One of my friends asked me this question. Actually, he accused me of despising her (which I admit to) and postulated that feminists and liberals hate her so much because she stands for “a sort of ‘reincarnation’ of the traditional post-war female that scares the bejesus out of liberals for a variety of reasons.”
I can’t speak for every liberal, or every progressive, or every feminist – but I can speak for myself – and I tell you, it is not Palin’s status as a reincarnation of the traditional post-war female (a description which I incidentally don’t find that fitting) that leads me to despise her. It is that she found herself to be a very capable demagogue. Frank Rich in The New York Times explained it well this Sunday:
The essence of Palinism is emotional, not ideological… The real wave she’s riding is a loud, resonant surge of resentment and victimization that’s larger than issues like abortion and gay civil rights.
Palin constantly positions herself as a victim of the conspiracies of the elite. As interviewers lob her softball after softball, she points out the few outliers and claims she is a victim of a giant conspiracy. As a local blogger files a frivolous ethics complaint, Palin claims she is being targeted for persecution by Rahm Emanuel and Barack Obama. A similar logic of collective victomhood makes its way into every speech she gives; she constantly sets up a dynamic of “us” against “them” – the “Joe Sixpacks” versus “the Hollywood/NY elite” and the “real Americans” against those “who [see] America…as being so imperfect…that [they are] palling around with terrorists [who]…target their own country.” What this accomplishes is what Cass Sunstein in the Spectator describes as the dyanmic of self-reinforcing moral outrage:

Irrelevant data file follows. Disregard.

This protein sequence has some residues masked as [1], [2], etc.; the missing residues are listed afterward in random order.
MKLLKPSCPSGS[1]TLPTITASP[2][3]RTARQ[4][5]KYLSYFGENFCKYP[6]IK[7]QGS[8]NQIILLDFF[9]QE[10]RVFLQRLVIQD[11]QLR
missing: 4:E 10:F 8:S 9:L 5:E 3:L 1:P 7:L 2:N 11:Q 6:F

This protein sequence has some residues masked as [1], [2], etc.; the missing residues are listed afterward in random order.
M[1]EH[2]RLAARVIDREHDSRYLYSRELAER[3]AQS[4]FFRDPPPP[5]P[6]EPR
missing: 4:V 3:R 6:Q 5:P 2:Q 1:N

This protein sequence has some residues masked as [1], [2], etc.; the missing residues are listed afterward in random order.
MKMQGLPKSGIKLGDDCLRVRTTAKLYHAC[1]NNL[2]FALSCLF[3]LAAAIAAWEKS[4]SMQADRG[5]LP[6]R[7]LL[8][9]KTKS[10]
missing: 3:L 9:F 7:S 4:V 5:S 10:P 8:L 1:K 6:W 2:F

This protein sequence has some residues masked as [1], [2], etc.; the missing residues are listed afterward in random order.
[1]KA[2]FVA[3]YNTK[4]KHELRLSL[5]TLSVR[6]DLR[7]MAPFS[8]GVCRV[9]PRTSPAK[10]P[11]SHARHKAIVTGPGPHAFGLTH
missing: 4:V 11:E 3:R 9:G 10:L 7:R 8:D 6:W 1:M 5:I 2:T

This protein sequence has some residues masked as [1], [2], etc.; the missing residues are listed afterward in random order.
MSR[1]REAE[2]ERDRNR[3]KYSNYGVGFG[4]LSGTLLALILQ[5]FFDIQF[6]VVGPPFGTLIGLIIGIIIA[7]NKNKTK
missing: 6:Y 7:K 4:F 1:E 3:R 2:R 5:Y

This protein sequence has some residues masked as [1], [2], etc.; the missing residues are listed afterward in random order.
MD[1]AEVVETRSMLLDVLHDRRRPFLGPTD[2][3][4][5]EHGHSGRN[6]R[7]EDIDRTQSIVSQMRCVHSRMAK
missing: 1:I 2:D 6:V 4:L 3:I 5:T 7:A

Political extremism is often a product of group polarisation and social segregation is a useful tool for producing polarisation. In fact, a good way to create an extremist group, or a cult of any kind, is to separate members from the rest of society. The separation can occur physically or psychologically, by creating a sense of suspicion about non-members. With such separation, the information and views of those outside the group can be discredited, and hence nothing will disturb the process of polarisation as group members continue to talk.
Sunstein does not link this to Palin – but it is clear that she is playing with this exact dynamic. This stands in stark contrast to John McCain who, to his credit, realized how dangerous this dynamic was and tried to calm his crowds down; and it stands in contrast to Barack Obama who has deliberately taken an approach that minimizes this dynamic of escalating moral outrage – challenging his audiences when they seem to be dehumanizing the other side. Palin though escalated her rhetoric. Her crowds became more extreme – in the way that like-minded groups do, especially when united against a nefarious and dehumanized “them.”
Why do I despise Sarah Palin? Because she is a demagogue, and more important, because she is an effective one.